The Species only found in India are now at risk!

Many birds and animals have their origin in the country and some of them are now on the verge of extinction. Find the list of endangered species only found in India as we observe Endangered Species Day.

Every year on the third Friday of the month of May, Endangered Species Day is observed to protect the species at risk. This is the 18th annual Endangered Species Day and also marks the 50 years of the Endangered Species Act (ESA). This day is observed to preserve and safeguard the plants, animals, and birds. In order to conserve the endangered on our land, we have a list of species only found in India that are now sadly becoming extinct.

Endangered Animals

1. The Gaur


The Gaur or Indian Bison is a species of animal that is indigenous. This animal has been enlisted as Vulnerable on the IUCN (International Union for Conservation of Nature) Red List since 1986. It is the tallest species of wild cattle found in India. These strong and massive dark brown creatures prefer to stay in evergreen and moist deciduous forests. They are protected in some of the national parks of India, like Nagarhole, Bandipur, Kabini, Masinagudi, and BR Hills in Karnataka.

2. The Great Indian Rhinoceros


The great Indian Rhinoceros or Indian Rhinoceros or simply called Rhino, is another animal of Indian origin. This big creature has thick grey-brown skin with pinkish skin folds and one horn on its snout. They once were found in large numbers in the Northern part of India along the Brahmaputra, Indus, and Ganges river basins but now are also listed on the IUCN Red list. They mostly live in grasslands and wetlands. Assam has the highest number of Rhinos, with more than 85% of the population in Kaziranga National Park. Other places where they can be found are Jaldapara and Gorumara National Park in West Bengal, and Dudhwa National Park in Uttar Pradesh.

3. Nilgai


Nilgai, literally translated as ‘Blue Cow,’ belongs to the antelope family and is the largest of all in Asia. This animal is categorized as the ‘least concerned in India’ by IUCN, and approximately 10,000 of them are only left in the country. This bluish-grey animal is known to survive in dry areas like grassy, steppe woodlands and hillsides. They are mostly found in Madhya Pradesh, Bihar, Rajasthan, Assam, Uttar Pradesh, Maharashtra, and the Himalayas. Gir, Bandhavgarh, and Kanha are some National Parks where they are preserved.

Imperil Birds

1. White-Bellied Heron


Another critically endangered species in the list of birds is White Bellied Heron or Imperial Heron. The bird has dark gray wings, a pale throat patch, and a white belly. Mostly found in broadened forests and foothills of mountains, these come under the top 50 endangered species in the world. Only about 200 of them are left on the entire globe, and we must strive to protect them. It was seen in Kamlang Tiger Reserve in Arunachal Pradesh last year. Assam and the foothills of the Himalayas are some of the places where you can get a rare sight of them.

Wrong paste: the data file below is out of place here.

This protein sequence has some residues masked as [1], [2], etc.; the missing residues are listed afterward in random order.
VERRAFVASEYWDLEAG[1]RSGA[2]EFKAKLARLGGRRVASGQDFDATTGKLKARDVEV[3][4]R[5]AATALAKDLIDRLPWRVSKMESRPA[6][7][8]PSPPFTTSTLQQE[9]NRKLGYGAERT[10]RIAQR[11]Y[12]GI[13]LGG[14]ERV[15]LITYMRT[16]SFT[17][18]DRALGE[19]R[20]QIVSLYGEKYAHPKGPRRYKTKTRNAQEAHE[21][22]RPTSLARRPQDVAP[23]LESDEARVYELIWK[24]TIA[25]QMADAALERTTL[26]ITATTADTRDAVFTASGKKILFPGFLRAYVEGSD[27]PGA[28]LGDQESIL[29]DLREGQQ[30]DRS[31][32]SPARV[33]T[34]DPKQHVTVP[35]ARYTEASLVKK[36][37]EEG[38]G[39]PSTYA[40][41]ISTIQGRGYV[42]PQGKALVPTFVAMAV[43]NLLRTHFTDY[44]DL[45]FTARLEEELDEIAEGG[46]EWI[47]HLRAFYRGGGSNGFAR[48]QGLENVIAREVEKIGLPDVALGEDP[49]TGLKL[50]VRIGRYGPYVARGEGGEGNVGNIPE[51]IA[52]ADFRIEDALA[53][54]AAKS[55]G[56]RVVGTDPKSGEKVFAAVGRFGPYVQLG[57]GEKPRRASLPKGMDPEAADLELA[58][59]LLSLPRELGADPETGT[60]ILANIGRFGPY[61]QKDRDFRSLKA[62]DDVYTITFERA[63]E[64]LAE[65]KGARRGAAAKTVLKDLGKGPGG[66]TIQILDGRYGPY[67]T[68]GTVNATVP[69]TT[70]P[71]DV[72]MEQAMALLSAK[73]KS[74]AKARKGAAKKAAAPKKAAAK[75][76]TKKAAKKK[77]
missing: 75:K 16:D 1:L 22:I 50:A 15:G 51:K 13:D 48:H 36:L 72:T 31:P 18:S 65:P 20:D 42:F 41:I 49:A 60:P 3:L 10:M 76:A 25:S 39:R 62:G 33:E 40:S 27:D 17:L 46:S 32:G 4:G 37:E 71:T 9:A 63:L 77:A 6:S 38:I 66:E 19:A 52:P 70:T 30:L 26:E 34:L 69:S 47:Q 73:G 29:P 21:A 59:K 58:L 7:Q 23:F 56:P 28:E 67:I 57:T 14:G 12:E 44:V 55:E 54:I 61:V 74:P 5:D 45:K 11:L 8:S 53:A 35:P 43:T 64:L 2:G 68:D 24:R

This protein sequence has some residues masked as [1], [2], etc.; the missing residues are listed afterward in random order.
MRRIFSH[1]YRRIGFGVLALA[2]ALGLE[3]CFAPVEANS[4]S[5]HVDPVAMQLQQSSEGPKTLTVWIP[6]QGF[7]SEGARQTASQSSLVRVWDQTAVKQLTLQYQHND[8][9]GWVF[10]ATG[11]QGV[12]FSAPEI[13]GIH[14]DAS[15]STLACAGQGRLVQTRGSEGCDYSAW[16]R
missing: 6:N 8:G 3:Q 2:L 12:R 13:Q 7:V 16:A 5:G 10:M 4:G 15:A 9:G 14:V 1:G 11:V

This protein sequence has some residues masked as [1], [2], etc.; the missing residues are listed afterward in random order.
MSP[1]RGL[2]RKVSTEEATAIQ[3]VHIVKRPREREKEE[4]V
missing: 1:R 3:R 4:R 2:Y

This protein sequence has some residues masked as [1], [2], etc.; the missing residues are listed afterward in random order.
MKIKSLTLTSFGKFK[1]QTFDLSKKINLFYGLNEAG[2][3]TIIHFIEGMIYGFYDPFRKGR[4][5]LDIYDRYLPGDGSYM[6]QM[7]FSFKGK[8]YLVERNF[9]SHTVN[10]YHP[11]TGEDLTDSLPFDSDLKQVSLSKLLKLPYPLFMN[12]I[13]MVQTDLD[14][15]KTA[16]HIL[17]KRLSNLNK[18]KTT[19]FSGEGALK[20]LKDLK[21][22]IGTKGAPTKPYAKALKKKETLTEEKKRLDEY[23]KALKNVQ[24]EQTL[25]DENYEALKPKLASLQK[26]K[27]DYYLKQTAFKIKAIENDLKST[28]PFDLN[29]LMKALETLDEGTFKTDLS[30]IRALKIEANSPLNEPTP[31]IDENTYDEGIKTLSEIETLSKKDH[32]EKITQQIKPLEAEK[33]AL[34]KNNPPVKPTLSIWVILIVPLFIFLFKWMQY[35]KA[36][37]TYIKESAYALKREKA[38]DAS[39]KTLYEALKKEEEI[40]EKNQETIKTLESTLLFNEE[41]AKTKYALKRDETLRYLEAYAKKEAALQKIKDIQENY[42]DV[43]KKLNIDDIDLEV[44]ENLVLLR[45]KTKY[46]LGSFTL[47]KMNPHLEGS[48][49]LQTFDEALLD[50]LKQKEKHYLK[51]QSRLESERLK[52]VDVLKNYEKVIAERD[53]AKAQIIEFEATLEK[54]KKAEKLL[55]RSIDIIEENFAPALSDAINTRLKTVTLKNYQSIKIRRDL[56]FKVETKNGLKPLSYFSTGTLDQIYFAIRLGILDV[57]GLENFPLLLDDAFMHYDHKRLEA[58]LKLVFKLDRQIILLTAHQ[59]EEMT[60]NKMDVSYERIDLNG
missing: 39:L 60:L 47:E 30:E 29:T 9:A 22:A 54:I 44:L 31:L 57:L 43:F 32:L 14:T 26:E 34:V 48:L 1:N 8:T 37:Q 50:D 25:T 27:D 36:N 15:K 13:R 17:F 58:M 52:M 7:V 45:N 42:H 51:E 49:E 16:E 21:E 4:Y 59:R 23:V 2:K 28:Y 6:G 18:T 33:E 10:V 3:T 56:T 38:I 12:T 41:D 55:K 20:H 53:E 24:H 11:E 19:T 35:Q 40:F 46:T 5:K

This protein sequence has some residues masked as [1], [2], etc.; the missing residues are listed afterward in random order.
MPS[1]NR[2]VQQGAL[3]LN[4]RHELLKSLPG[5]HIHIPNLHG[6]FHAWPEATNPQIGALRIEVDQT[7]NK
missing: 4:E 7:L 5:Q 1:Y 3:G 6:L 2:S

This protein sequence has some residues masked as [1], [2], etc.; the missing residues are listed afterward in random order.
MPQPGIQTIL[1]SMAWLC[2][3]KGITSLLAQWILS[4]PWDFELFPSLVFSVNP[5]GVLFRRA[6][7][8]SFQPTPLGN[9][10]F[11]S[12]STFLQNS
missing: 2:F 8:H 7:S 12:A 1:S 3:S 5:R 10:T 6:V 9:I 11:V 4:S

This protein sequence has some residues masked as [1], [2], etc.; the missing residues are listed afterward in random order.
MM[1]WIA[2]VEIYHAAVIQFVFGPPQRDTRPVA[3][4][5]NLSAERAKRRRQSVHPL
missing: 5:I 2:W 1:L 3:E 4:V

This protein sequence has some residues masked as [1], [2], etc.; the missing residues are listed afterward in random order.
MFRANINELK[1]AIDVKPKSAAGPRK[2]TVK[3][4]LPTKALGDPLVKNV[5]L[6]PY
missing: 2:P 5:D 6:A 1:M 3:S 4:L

2. Great Indian Bustard


The Great Indian Bustard or Indian Bustard is a brownish-yellow bird with a black crown on the forehead and pale wings. They are listed as ‘critically endangered species’ on the IUCN list. The bustards are bound to live in grasslands and steppe regions as they are one of the heaviest birds to fly. The Indian government runs various projects to conserve this species. Under one such scheme, ‘Project Great Indian Bustard’, they are kept in DNP (Desert National Park) Sanctuary in Rajasthan. Gujarat, Maharashtra, Karnataka, and Andra Pradesh are other states where they are found in a few numbers.

Also Read: Spot the different Monkey species in India at these places!

3. Jerdon’s Courser


Jerdon’s Courser, named after British zoologist Thomas C. Jerdon is yet another ‘critically endangered species’ in the IUCN’s red list. It is a nocturnal bird (meaning it usually comes out at night) and likes to stay in lightly grazed and open areas. This little bird has shades of brown on its body with a black bill. It is only found in Andra Pradesh and Telangana and was last seen in Sri Lankamaleshwara Wildlife Sanctuary, AP.

‘Need To Conserve’ Plants

1. Ebony Tree


Ebony Tree, or East Indian Ebony, is native to India and Sri Lanka. The tree was once found in abundance in the country and is now listed on the Endangered list by the IUCN. It is a species of flowering tree in the family Ebenaceae and mostly grows in semi-deciduous and evergreen forests. These trees are found in the southern part of India.

2. Assam Catkin Yew


Assam Catkin Yew or known as Amentotaxus Assamica scientifically, is a species of conifer in the family Taxaceae. It is a shrubby tree with a nut-like seed that is reddish-pink in color. The plant is endangered due to its low reproduction rate. They are mostly found in the moist deciduous forest of Assam. Other places where they are found in India are Arunachal Pradesh, including the hills of Turoo, Delei Valley, and the hills of Dafla.

3. Glory Lily


Malabar Lily or better known as Glory Lily is one of the rarest flowers. The Leaves of the flower are bright green and lance shape. The bright pink color makes it very attractive. They mostly grow in open sunny areas. It is cultivated in Tamil Nadu to protect against its extinction and is naturally found in the Himalayas, Western Ghats, and North East India.

Also Read: Tiger conservation in India! History, the current scenario, and the future!

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